However, many private owners prefer to negotiate bids with pre-selected GCs. This can be an especially powerful technique if the owner considers qualifications, history of claims and experience in related work along with price in its evaluation. What owners should really be seeking is the best value for their money, not necessarily the lowest initial cost. Through a careful negotiation or contractor evaluation, the owner can maintain the maximum amount of control over the resulting construction portion of the project.
The owner selects the contractor (construction manager) during the design phase on the basis of qualifications and fee. The fee covers, estimating and constructability advice to the owner’s A/E and giving a guaranteed maximum price (GMP) before the design is complete. The GMP is usually set midway through the construction document phase, but it may be set at any point after the schematic design. However, if the GMP is set early, it will contain a substantial contingency to protect the contractor from undefined issues. Construction often begins as soon as the GMP is established.
The contractor is reimbursed for actual cost against the GMP amount. Often the owner and contractor agree to share the saving if the final cost is less than the GMP.
The above system adopted and promoted by many large general contracting firms, is similar in many ways to the traditional system, in that the CM acts as a general contractor during construction. That is, the CM holds the risk of subletting the construction work to trade subcontractors and guaranteeing completion of the project for a fixed, negotiated price following completion of the design. However, in this scenario, the CM also provides advisory professional management assistance to the owner prior to construction, offering schedule, budget and constructability advice during the project-planning phase. Thus, instead of a traditional general contractor, the owner deals with a hybrid construction manager/general contractor (CM).
The primary disadvantages cited in the CM-at-risk system involve the contractual relationship among A/E, CM and owner once construction begins. Once construction is underway, the CM converts from a professional advisory role of the construction manager to the contractual role of the general contractor. At that time, tensions over construction quality, the completeness of the design, and impacts to schedule and budget can arise.
The design-build (D-B) project delivery system has grown in popularity, and it is seen by some in the industry as the perfect solution in addressing the limitations of the other methods. For an owner, the primary benefit is the simplicity of having one party responsible for the development of the project. While the other systems often give rise to disputes among various project participants with the owner acting as referee (or party ultimately to blame) in D-B many of these disputes become internal D-B team issues, which do not affect the owner.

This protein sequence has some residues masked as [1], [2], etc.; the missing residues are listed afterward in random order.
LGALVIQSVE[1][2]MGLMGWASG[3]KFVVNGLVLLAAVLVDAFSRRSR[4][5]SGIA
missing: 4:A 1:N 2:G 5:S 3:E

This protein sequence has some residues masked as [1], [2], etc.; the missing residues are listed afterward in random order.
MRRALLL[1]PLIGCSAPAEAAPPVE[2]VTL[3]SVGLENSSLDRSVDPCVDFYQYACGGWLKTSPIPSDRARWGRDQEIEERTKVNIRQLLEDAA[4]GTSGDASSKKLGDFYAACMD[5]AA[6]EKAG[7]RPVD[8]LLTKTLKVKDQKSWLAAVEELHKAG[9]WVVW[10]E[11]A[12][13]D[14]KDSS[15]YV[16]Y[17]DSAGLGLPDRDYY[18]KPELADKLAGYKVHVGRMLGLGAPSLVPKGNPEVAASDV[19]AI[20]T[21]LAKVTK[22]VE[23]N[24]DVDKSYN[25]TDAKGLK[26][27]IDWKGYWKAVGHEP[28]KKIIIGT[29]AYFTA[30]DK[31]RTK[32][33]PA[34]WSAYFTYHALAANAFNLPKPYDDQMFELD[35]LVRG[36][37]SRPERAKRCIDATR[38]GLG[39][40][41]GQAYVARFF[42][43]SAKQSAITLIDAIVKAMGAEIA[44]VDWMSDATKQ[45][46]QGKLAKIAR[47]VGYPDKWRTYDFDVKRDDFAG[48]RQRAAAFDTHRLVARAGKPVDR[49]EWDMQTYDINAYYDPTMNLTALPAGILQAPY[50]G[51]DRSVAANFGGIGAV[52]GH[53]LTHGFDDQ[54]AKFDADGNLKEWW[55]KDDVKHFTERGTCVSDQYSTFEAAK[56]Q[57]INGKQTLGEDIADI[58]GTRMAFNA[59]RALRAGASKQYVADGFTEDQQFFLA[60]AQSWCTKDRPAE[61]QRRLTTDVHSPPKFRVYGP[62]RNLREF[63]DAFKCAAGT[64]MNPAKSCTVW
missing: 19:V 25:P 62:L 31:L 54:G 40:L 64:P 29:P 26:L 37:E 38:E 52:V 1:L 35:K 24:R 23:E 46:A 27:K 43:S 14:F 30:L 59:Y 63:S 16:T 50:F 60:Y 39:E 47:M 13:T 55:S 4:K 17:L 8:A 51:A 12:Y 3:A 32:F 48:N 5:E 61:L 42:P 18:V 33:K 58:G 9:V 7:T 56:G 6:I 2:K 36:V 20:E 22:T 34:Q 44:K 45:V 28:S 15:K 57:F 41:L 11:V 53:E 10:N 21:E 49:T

Under this system, the owner contracts with a D-B team, which is often a joint venture of a general contractor and an A/E. Since GCs are comfortable in the role of risking corporate capital in performing projects, they usually are the lead members of this type of teams. One variation of the typical D-B team structure, known as fee-paid developer, involves the owner engaging a developer, which then selects its own A/E and contractor partners. However formulated, the D-B team performs the complete design of the facility, usually based on a preliminary scope or design presented by the owner.
At some point early in the process, the D-B team will usually negotiate a fixed price to complete the design and construction of the facility. Once underway, the D-B team is then responsible for construction of the project, and for all coordination between design and construction.
The contract may be lump sum or cost reimbursable. Lump sum contracts are used for simple projects or for projects where a design element is repeated, as in residential projects. Reimbursable contracts are more common for high tech projects with owners who understand the design and construction process.
Since the construction team is working together from the outset, D-B offers the opportunity to save time and money. However, the advantages of the system are offset by a significant loss of control and involvement by the owner. Accordingly, it is difficult for the owner to verify that it is receiving the best value for its money, without a great deal of confidence in the D-B team.
The primary caution for an owner considering D-B is that it considers the level of involvement it requires for a successful project. First, the owner needs to recognize the effort and completeness that must be behind its initial scope/preliminary design, which forms the basis of its contract with the design-builder. Often, the owner will require additional consultants to help him in the development of the project scope or preliminary design (the role of a traditional A/E firm).
Agency construction management (ACM), or construction management-for-fee, encompasses a range of services provided by a CM on behalf of an owner. It is a common misconception that CM-for-fee represents a distinct project delivery system. In fact, agency construction management consists of a distinct set of services that are applicable to any project delivery system. These services can be used by the owner as necessary to extend or supplement the owner’s own expertise and staff, to manage the construction process and to help address some of the shortfalls of the project delivery system chosen.
ACM working as an agent to the owner primarily provides the benefit of independent, professional services provided on the owner’s behalf throughout the project. In contrast to some other project participants, the ACM has no vested interest in the project in either its design or construction and maintains a fiduciary duty to act on the owner’s behalf and provide to provide impartial advice concerning the construction project. As such, ACM firms should be selected based on qualifications, and not on a cost or low-bid basis. Attached is a table of delivery method characteristics that helps the owner in deciding which approach to follow depending on his Project Requirements.
Delivery Method Characteristics
|Traditional||CM @ Risk||Design/Build||ACM|
|Complexity for owner||M||H||L||L|
|Owner control of design||H||H||L||L|
|Builder input during design||L||M||H||L|
|Cost known early||L||M||H||M|
|Cost known before construction||H||M||H||M|
|Potential for disputes||M||H||M||M|
|H = High M = Medium L = Low|
When considering innovative approaches, don’t ignore the global inertia and local traditions of the design and construction industry. ACM complies with all above characteristics.